LE CASTELLET, France (Reuters) - Aseel Al-Hamad drove a Renault Formula One car around the French Grand Prix circuit in front of thousands of fans on Sunday and declared the start of a new era for Saudi women in motorsport.
The lap of Le Castellet’s Paul Ricard track, in a race-winning 2012 Lotus Renault E20, came on the day a ban ended on female drivers getting behind the wheel on the Gulf kingdom’s roads.
“I believe today is not just celebrating the new era of women starting to drive, it’s also the birth of women in motorsport in Saudi Arabia,” she told Reuters.
“The most important thing I am looking forward to is to start seeing the next generation, young girls, trying (motorsport).
“I want to watch them training and taking the sport very seriously as a career. This is going to be really my biggest achievement.”
Sunday was not the first time Al-Hamad had driven a Formula One car, the Saudi interior designer and businesswoman trying out the same one at the circuit on June 5 as part of a familiarization day.
But that was private, whereas Sunday was very public as part of a parade of the French manufacturer’s historic racing cars to mark the return of Formula One to France after a 10 year absence.
The car took 2007 world champion Kimi Raikkonen, now at Ferrari, to victory in Abu Dhabi in November 2012.
“It was perfect. Everything was smooth, I felt I belong in the seat,” she said afterwards. “I loved the fact that there was an audience around...today is magical.”
“I never even imagined it in my dreams. So the opportunity was amazing,” she said of her first outing. “That day I thought it was the only lifetime experience. And they invited me again.
“It’s a great honor for me to share with them the celebration and passion for Renault.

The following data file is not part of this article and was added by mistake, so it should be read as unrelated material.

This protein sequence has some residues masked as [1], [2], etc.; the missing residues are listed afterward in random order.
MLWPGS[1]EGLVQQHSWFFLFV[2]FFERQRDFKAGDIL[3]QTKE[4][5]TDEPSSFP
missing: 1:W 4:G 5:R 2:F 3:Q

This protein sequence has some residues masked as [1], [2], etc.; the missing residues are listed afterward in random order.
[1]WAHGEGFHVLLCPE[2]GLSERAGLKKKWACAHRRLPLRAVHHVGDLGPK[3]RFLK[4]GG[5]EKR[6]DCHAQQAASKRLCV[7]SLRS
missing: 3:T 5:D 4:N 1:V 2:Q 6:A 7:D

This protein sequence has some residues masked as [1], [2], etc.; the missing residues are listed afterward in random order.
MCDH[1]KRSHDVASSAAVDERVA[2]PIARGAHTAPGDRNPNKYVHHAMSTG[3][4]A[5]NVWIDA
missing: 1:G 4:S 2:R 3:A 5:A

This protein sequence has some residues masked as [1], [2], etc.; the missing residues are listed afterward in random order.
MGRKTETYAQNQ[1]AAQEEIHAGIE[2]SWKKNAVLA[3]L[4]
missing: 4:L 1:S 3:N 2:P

“I believe the beauty of this story is that everything is possible. Even if you dream the impossible you can still achieve it,” she said.
Al-Hamad is already the first female member of the Saudi Arabian Motorsport Federation and on the Women in Motorsport Commission set up by Formula One’s governing body, the International Automobile Federation (FIA).
She is also the first woman to import a Ferrari into Saudi Arabia, and has taken her 458 Spider to racetracks around the world to take part in track days, workshops and professional racing courses.
Asked whether there would now be female Saudi racing drivers, she replied: “For sure, definitely. And this is going to be my mission in Saudi.
“Thanks to Renault, by this gesture I can be hopefully an ambassador to push it more in Saudi.
“The Women in Motorsport Commission is encouraging the participation in all sectors of motorsport, including racers, engineers, mechanics and marshals,” she said, adding that she could also see Saudi women working in F1.
“The beautiful thing is that motorsport is not a sport that is divided. So women are able to compete equally with everyone. We just have to dream to have more women in all job sectors of motorsport.”
Michele Mouton, a former rally driver and president of the FIA’s commission, said in a statement she hoped Al-Hamad’s example would help pave the way for more Saudi women to get involved.
Women in Saudi Arabia were able to take to the roads at midnight, ending the world’s last ban on female drivers, long seen as an emblem of women’s repression in the deeply conservative Muslim kingdom.
The lifting, ordered last September by King Salman, is part of sweeping reforms pushed by his powerful young son Crown Prince Mohammed bin Salman, in a bid to transform the economy of the world’s top oil exporter and open up its cloistered society.
Reporting by Alan Baldwin, editing by Amlan Chakraborty and Ian Chadband